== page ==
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CORDIC Simulation to estimate effective bits

Overview

Author Dominik Auras
Type Matlab Simulation Code
State Done
Features
  • Fast simulation of bit arithmetic using integer arithmetic
  • Evaluation of effective bits

Introduction

See CORDIC on Wikipedia (en)

The CORDIC algorithm is widely used, especially in places where we cannot do multiplications. One example working area for this algorithm are implementations on hardware, for example on FPGAs. These implementation involve by force the use of finite-length arithmetic. If we are area constraint, the decision on the bitwidth is a crucial part as this increases the size of both arithmetic units and storage elements.

The chosen bitwidth of our data paths additionally controls the precision of the implementation. Several authors revealed the different error sources, as there are to be mentioned the approximation error due to the approximation of the rotation angle and the quantization error caused by finite length arithmetic.

The following simulation provides a tool to estimate the effective bits for different parameter settings. This allows to choose an optimal parameter set depending on your application demands.

More documentation in preparation

Implementation

First the input values are generated. We generate sets of uniformly distributed random values in the range [-1,1]. There are 50 angle steps in the range of [0,pi*49/50] with a stepsize of 1/50*pi. Every angle together with one set of X/Y input values is used as input to the simulation.

Next the simulation converts all values to their representation in the desired finite length bitvectors. Then we start applying the algorithm with first doing an initial rotation of 180° (scale-free first iteration) if our angle falls outside the range we can reach (+- ~99° -> +-90°). For every stage, one iteration of the CORDIC is performed. For emulation of the shift operator, the matlab function idivide is used. This functions performs integer division with rounding towards zero. That is, it discards the fractional bits.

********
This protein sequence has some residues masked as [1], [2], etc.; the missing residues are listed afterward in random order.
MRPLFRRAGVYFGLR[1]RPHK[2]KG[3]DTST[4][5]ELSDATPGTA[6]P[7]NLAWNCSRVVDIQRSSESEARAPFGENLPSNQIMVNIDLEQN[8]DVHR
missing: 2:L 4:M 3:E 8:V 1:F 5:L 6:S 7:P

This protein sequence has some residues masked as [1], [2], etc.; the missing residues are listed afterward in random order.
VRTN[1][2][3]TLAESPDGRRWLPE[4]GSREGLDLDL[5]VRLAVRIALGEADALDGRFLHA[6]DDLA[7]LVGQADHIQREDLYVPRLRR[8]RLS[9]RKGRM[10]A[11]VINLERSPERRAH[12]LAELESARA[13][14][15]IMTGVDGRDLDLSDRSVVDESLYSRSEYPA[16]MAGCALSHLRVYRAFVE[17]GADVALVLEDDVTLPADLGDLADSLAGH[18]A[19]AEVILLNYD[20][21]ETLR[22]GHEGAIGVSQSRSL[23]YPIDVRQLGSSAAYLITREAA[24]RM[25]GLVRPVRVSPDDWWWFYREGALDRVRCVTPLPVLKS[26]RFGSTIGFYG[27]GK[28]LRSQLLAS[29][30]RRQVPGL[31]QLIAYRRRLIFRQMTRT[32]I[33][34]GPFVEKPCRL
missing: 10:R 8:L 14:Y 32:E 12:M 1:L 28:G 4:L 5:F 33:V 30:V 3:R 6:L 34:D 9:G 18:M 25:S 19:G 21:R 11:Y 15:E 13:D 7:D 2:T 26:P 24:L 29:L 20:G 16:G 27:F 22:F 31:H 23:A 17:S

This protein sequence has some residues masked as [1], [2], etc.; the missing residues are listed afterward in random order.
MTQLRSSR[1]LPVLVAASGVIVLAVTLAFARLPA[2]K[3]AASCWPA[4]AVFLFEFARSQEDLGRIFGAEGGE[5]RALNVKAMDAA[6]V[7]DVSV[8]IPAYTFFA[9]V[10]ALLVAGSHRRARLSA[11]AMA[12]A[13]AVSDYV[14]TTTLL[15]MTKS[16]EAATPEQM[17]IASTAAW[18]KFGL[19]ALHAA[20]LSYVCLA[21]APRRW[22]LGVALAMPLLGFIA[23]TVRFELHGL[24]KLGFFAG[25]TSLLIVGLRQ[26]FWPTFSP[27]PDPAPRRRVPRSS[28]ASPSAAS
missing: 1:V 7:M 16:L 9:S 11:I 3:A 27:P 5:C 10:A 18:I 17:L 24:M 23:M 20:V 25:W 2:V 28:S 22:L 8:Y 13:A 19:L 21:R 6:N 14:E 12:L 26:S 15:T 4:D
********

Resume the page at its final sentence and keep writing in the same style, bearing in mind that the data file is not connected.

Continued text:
The final results are converted into floating point numbers. We compute the reference values using floating point numbers. These are assumed to be "precise". The reference and the result are compared and the squared error is computed. These squared error values are collected in the main program. After one complete simulation run, we calculate the SNR. For the signal power, we use the theoretic formula for uniformly distributed random values, while for the error power, we select the highest squared error value.

Under the assumption that our input and the error is uniformly distributed, the SNR is a function of the effective bits. The theoretic formula reveals that the SNR increases by ~6dB per additional bit. Therefore, we estimate the effective bits by dividing the SNR with 6dB.

The main script iterates over an area of parameters, varying both the input X/Y bitwidth and the number of stages. The Z width is set to be constant. But of course, this can be modified too. The final results are presented with a mesh plot and overlayed contours.

I hope this code is useful to someone and might be a good starting point if you want to do further investigations on this topic. Feel free to experiment. If you find any error, please let me know!

Results



References

Uwe Meyer-Baese, "Digital Signal Processing with Field Programmable Gate Arrays", Third Edition, Springer-Verlag

Yu Hen Hu, "The Quantization Effects of the CORDIC Algorithm", IEEE TRANSACTIONS ON SIGNAL PROCESSING, VOL. 40, NO. 4, APRIL 1992

Sang Yoon Park and Nam Ik Cho, "Fixed-Point Error Analysis of CORDIC Processor Based on the Variance Propagation Formula",IEEE TRANSACTIONS ON CIRCUITS AND SYSTEMS-I: REGULAR PAPERS, VOL. 51, NO. 3, MARCH 2004

Herbert Dawid and Heinrich Meyr, "CORDIC Algorithms and Architectures"

License

This work is licensed under the terms of the GPL.

Sourcecode

Archive with Matlab code TAR-Archive 2008-06-12 14.1kb